An hour and a half after he began talking to Arridy, Carroll called Chief Grady and told him, “We are holding a fellow here who says he killed the little Drain girl in your city.”
Grady would later say that he almost dropped the phone in surprise.
Carroll continued. “He’s a nut — he can’t even read or write — and he’s told us two or three different stories. But he seems to know all about the Drain murder, and I wouldn’t be surprised if he is the man you want.”
One reason Grady was surprised was that he thought he already had the killer locked up. For six days, Grady had been holding a man named Frank Aguilar, trying to shake a confession out of him.
A thirty-five-year-old native of Mexico, Aguilar had worked for — and been fired by — Riley Drain, a Works Progress Administration supervisor in Pueblo and father of the girls. Aguilar was drawn to Grady’s attention and arrested because, despite having been fired by Riley, he showed up at Dorothy Drain’s funeral, on August 20, and seemed to be acting suspiciously. When officers searched Aguilar’s house, not bothering with the technicality of a warrant, they found a hatchet that the local coroner thought matched the Drain girls’ head wounds.
While Grady had evidence against Frank Aguilar, but no confession, Carroll had a confession from Joe Arridy, but no evidence — a situation that was about to change.
After several telephone calls between the chief and sheriff over some three hours, lo and behold, Arridy was able to provide details of the Drain crime that were in line with the facts uncovered by Grady’s investigation. Pueblo County District Attorney French Taylor and two detectives set out by car for Cheyenne.
Grady had kept Aguilar a secret from the press, preferring not to make an announcement of an arrest until he had a confession. Public reticence, however, was not Carroll’s style. As soon as Carroll could piece together a coherent narrative, before Taylor and the Pueblo DA and detectives arrived, he told reporters in Cheyenne that he had a confession in the Drain case. He gave an extensive interview to The Pueblo Chieftain,
which spread it all over the next day’s issue. Among other things, Carroll told the paper, Arridy had committed the crime “just for meanness.” After the first interrogations in the evening, Carroll told reporters that Arridy confessed to beating the girls with a club. The next morning, after communicating with the Pueblo police, Carroll said that Arridy changed his story by saying he beat the girls on their heads with a hatchet.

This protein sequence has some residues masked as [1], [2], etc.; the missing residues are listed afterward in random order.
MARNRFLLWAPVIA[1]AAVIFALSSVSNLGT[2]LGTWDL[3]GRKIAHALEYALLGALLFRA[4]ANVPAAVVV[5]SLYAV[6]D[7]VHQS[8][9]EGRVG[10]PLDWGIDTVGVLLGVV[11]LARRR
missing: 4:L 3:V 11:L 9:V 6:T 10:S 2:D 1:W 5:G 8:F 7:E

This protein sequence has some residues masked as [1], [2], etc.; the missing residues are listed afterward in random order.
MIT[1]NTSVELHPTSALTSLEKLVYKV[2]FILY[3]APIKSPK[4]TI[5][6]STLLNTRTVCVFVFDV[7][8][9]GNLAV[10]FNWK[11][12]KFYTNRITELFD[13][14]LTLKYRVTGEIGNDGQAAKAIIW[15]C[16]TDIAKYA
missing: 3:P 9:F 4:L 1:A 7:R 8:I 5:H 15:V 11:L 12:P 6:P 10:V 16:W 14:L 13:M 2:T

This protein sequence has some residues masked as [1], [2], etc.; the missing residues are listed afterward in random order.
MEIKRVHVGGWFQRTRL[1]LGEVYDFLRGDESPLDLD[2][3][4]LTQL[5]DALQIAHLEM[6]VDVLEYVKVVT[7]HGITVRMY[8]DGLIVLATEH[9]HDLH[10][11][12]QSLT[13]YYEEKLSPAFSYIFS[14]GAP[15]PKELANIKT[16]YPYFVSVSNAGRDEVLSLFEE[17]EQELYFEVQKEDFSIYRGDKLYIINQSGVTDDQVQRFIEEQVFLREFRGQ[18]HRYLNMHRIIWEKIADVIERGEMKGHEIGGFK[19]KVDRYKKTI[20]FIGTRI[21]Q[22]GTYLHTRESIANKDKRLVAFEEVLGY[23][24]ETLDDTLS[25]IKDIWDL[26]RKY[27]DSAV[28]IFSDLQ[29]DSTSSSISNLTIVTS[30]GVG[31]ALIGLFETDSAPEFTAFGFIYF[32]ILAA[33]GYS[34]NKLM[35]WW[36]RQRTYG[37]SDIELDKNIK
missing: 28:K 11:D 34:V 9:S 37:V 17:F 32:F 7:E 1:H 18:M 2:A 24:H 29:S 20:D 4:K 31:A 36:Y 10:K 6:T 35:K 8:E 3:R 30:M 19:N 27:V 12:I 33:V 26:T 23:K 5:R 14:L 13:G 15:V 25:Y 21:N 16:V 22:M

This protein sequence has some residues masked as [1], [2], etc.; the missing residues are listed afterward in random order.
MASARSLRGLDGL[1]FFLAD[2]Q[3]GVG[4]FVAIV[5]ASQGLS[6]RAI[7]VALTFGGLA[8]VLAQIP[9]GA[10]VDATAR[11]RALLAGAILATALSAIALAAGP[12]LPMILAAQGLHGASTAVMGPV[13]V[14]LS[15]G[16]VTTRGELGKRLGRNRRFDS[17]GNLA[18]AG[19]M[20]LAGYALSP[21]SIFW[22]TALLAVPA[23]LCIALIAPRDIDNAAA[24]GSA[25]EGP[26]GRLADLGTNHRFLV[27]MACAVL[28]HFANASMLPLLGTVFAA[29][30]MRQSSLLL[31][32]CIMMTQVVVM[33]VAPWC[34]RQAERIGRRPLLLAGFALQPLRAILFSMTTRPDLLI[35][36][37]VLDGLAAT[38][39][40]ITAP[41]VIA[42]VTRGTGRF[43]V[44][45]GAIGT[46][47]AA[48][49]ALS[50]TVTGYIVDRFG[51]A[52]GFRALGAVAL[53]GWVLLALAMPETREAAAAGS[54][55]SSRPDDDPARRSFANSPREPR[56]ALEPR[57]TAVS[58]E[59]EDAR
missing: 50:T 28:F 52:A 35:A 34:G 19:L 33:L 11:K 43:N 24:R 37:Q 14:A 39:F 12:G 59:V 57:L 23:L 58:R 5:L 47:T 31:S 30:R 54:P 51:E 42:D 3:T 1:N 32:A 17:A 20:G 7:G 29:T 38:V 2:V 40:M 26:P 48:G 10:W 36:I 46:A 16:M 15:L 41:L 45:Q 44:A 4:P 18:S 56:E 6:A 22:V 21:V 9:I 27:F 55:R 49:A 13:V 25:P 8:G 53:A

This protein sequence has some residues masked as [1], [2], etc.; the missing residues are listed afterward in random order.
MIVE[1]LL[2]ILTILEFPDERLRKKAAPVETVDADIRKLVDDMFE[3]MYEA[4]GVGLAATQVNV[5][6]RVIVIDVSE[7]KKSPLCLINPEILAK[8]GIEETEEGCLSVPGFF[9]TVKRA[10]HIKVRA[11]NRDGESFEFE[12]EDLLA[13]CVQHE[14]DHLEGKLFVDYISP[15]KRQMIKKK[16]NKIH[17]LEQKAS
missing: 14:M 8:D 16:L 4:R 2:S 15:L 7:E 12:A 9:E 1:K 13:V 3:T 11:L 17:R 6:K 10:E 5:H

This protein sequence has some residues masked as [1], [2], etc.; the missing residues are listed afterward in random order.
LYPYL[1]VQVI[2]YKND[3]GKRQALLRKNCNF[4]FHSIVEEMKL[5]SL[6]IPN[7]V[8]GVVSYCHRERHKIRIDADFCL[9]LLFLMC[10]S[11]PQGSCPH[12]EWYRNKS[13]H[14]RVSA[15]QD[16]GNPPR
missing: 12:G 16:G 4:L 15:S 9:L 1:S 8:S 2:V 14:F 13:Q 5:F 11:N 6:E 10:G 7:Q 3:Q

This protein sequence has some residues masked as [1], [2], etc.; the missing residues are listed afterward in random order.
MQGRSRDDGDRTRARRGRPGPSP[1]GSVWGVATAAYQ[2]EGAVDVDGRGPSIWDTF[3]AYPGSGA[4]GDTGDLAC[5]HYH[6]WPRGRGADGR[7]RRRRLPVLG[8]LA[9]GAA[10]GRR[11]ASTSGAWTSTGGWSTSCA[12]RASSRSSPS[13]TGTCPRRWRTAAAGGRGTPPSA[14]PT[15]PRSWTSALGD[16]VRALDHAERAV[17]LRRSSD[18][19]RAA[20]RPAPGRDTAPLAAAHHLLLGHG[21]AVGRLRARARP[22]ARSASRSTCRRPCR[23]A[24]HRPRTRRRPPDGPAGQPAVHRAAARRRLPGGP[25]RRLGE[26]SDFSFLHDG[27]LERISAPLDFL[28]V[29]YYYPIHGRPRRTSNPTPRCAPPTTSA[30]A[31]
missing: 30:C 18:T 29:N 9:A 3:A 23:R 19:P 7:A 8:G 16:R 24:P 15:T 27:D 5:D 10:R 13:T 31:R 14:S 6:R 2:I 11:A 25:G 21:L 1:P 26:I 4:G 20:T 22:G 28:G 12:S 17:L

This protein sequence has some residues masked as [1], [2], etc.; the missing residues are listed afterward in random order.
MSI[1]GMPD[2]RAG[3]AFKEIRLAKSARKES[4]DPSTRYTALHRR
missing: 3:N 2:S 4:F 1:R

After Arridy was taken to Pueblo — without anyone bothering with any technicalities of extradition — French Taylor grabbed a few headlines of his own. Although Carroll had presented Arridy as acting alone, the Pueblo DA told The Chieftain,
“From his story it seems another man is implicated and we have requested his arrest. I feel sure this man can be located.”
Taylor’s optimism was, to say the least, more than prophetic, since the man had been in the Pueblo jail for a week. But Carroll was a tough act to out-publicize. He gave The Chieftain
a detailed account of how he got the confession out of Arridy. Carroll’s account, said the paper, “was eloquent testimony to his shrewdness in drawing a fairly coherent statement from the feeble-minded youth whose warped brain responded clearly on only one subject — women.”
In the meantime, the Pueblo cops conveniently found a witness who placed Joe in Pueblo the day of the Drain crime. The witness was Saul Kahn, a pawnbroker, who claimed that a man who gave his name as “Joseph Arridy” — not Joe’s name — bought a cheap pistol from him. How Joe, who never had any money and who didn’t know how to count, paid for the gun would never be explained, nor would a gun be found.
And the theory that Joe and Frank Aguilar acted together was strengthened, supposedly, when the two were brought face to face in Chief Grady’s office and Joe blurted out, “That’s Frank.”
Joe, of course, was admitting to anything anyone wanted him to, including the murder of Sally Crumpley in Pueblo and an attack on a woman in Colorado Springs.
Aguilar maintained his innocence through five more days of grilling, but finally, on September 2, fifteen days after his arrest, he confessed. His confession, unlike those given by Joe, was taken down by a court reporter. On the night he had raped and killed Dorothy Drain, said Aguilar, he overheard a couple of men mention that Riley Drain and his wife were going to a dance, so he went to their home, watched them leave, and went in and did the crime.